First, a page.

Many Nigerians in America will be familiar with the neighborhood Joe’s Market, a grocery franchise specializing in the sale of West Indian and West African food items. I was in one of these stores recently lugging my basket around. Tropicana…can’t survive a day without my orange juice. Gari wrapped in transparent plastic, Milo, fried dried rippling plantain otherwise known as “igbekere”, one Africa Calling Card for my guest from Nigeria… (Didn’t let him know I had direct dial on the phone!). Yam…two expensive tubers of questionable weight. I cast my mind back to the days of long fat pieces of yam that lined the junction of Benson Street in Surulere. Ah, those were the days!
An interesting drama unfolded before my eyes.
A white woman entered. She identified herself as a health officer and went on to congratulate the Chinese girls manning the two machines for “passing” a test she’d secretly conducted. We all stared at her like she was something out of a Kafka or Vonnegurt novel. Our cynical looks changed to wonderment when she explained she’d sent an under-aged kid into the store a moment earlier to see if the patrons would sell cigarettes to him. They passed because they didn’t.
Ah! The wonders and thoroughness of the American system! In Nigeria, the girls would have sold the cigarettes to the kid. Jeeze, in Nigeria, we specialize in sending the youngest ones around to buy the smoke and beer! It is a cultural thing. The youngest person around runs all the dirty errands. I am not saying cigarette smoking is dirty. I mean, do you need me to say that? It is actually beyond dirty. It is vile. Still, very few people smoke in Nigeria.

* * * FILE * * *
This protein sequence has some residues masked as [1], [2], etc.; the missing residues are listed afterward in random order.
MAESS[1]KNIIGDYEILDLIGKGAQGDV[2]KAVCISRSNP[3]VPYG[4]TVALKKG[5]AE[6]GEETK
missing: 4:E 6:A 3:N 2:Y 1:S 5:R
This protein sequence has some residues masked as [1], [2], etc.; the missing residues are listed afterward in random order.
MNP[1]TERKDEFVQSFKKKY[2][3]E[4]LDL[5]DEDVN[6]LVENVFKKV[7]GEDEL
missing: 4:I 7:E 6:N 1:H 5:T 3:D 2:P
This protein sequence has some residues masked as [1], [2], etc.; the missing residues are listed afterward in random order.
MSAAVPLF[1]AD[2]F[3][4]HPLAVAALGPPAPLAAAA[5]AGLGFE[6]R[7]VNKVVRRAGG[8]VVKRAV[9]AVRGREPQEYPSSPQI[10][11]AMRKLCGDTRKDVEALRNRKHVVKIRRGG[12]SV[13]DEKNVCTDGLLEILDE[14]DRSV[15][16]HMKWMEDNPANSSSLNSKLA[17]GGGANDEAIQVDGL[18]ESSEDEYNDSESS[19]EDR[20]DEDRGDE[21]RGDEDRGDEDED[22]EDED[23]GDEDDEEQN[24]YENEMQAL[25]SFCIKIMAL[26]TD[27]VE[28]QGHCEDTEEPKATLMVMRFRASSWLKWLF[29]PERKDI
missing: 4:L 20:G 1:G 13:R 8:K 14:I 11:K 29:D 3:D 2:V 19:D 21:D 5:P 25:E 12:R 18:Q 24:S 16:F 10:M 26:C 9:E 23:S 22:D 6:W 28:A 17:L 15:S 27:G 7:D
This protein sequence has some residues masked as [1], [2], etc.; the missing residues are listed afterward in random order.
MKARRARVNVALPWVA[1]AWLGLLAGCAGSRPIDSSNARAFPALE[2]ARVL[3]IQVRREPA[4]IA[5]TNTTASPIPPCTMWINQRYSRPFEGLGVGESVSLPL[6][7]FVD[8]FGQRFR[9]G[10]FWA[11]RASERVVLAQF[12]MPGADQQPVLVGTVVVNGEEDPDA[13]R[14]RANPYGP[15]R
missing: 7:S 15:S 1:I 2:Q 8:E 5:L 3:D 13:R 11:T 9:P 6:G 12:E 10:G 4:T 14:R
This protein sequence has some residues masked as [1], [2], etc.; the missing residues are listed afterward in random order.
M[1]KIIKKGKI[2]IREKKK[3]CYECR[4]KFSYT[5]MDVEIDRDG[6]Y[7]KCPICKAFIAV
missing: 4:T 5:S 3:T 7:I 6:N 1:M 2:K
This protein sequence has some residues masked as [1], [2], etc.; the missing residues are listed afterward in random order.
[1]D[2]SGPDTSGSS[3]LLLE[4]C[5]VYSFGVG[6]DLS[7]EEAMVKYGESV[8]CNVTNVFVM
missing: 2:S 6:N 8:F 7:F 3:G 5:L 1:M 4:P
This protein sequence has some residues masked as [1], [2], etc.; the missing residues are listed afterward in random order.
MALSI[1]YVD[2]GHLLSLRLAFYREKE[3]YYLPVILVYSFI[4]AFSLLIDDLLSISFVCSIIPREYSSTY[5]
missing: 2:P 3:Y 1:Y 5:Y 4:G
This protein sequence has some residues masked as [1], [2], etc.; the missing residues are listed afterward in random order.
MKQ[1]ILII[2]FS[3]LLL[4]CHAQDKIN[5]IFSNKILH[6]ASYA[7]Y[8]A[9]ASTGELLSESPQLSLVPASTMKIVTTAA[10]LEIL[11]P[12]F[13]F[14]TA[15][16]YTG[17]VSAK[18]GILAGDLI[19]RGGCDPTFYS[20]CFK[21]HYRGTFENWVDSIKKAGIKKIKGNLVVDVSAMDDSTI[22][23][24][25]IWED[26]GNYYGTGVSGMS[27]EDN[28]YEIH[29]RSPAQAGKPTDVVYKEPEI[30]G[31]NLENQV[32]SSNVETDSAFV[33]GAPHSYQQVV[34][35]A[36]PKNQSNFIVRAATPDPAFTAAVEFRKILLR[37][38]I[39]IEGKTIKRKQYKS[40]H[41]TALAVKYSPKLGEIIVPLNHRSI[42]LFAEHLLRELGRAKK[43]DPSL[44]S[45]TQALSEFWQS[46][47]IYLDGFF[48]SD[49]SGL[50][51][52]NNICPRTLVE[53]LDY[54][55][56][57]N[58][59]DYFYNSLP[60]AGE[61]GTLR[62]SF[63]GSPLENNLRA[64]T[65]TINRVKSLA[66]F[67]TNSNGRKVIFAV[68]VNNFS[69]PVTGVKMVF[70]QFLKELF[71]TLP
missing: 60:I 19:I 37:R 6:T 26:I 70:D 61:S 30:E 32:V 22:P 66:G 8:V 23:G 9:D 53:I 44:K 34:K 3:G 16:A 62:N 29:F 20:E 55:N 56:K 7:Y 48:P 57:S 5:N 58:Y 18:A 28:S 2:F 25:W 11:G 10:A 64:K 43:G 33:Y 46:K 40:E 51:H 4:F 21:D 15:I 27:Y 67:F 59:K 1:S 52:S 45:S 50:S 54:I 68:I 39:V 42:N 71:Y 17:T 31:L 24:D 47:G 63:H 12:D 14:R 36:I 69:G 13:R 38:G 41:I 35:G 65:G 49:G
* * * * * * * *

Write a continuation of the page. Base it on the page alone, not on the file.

America today is in a lot of trouble due to cigarette addiction. The court system is perpetually awarding smokers billions of dollars for an addiction they walked into with their eyes wide open. Many parents beg or yell at their kids not to start the habit, but they can’t seem to lead by example. The power of the puff is just a little too much. The kids hardly listen anyway!
According to publicly available reports, a billion packs of cigarettes get to teenagers annually. That is a frightening figure. Kids’ access to cigarettes is especially worrisome because it is considered an introductory addiction. It is usually responsible for opening the highway to the heaven or hell of other dependencies that soon cascade in, begging for immediate attention.
I look at some of the laughable adverts running on American television purportedly designed to dissuade children from smoking. You know them. The “I ask them” series of ads. You ask them what? Are you a smoker already, kiddo? Sure, they’ll tell you the truth. Please. You stop smoking and they will too. You lead by example and they will follow. But who am I to get judgmental, huh? We don’t puff the grass in Nigeria, but we have our vices, don’t we? We puff power and corruption and confusion! Someone should shut me up before I put my size 12 in it!
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